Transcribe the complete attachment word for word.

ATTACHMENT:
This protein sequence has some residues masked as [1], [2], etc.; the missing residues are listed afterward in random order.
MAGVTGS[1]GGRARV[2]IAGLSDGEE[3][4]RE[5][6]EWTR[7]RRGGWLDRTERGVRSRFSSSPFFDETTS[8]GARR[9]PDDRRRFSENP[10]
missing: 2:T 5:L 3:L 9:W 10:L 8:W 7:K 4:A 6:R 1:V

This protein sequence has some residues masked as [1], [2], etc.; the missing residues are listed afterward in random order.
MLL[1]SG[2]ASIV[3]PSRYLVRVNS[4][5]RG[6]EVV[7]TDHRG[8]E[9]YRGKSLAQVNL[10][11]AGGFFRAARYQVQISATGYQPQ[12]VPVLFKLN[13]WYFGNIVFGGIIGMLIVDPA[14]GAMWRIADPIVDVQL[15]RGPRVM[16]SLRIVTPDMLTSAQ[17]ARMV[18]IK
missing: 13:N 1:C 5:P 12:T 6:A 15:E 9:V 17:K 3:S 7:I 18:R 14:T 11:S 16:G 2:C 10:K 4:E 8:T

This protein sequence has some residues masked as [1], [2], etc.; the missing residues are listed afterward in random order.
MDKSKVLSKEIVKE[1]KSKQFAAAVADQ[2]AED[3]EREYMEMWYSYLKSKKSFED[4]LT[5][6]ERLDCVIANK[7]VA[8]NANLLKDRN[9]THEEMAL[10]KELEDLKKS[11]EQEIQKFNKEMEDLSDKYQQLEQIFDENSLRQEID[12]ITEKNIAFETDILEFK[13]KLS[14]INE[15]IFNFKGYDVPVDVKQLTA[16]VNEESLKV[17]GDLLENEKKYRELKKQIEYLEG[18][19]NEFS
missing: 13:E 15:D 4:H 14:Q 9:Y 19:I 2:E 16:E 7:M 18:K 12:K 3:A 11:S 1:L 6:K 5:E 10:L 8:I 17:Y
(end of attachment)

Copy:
This protein sequence has some residues masked as [1], [2], etc.; the missing residues are listed afterward in random order.
MAGVTGS[1]GGRARV[2]IAGLSDGEE[3][4]RE[5][6]EWTR[7]RRGGWLDRTERGVRSRFSSSPFFDETTS[8]GARR[9]PDDRRRFSENP[10]
missing: 2:T 5:L 3:L 9:W 10:L 8:W 7:K 4:A 6:R 1:V

This protein sequence has some residues masked as [1], [2], etc.; the missing residues are listed afterward in random order.
MLL[1]SG[2]ASIV[3]PSRYLVRVNS[4][5]RG[6]EVV[7]TDHRG[8]E[9]YRGKSLAQVNL[10][11]AGGFFRAARYQVQISATGYQPQ[12]VPVLFKLN[13]WYFGNIVFGGIIGMLIVDPA[14]GAMWRIADPIVDVQL[15]RGPRVM[16]SLRIVTPDMLTSAQ[17]ARMV[18]IK
missing: 13:N 1:C 5:P 12:T 6:A 15:E 9:V 17:K 3:S 7:I 18:R 14:T 11:S 16:G 2:C 10:K 4:E 8:T

This protein sequence has some residues masked as [1], [2], etc.; the missing residues are listed afterward in random order.
MDKSKVLSKEIVKE[1]KSKQFAAAVADQ[2]AED[3]EREYMEMWYSYLKSKKSFED[4]LT[5][6]ERLDCVIANK[7]VA[8]NANLLKDRN[9]THEEMAL[10]KELEDLKKS[11]EQEIQKFNKEMEDLSDKYQQLEQIFDENSLRQEID[12]ITEKNIAFETDILEFK[13]KLS[14]INE[15]IFNFKGYDVPVDVKQLTA[16]VNEESLKV[17]GDLLENEKKYRELKKQIEYLEG[18][19]NEFS
missing: 13:E 15:D 4:H 14:Q 9:Y 19:I 2:E 16:E 7:M 18:K 12:K 3:A 11:S 1:L 6:K 5:E 10:L 8:I 17:Y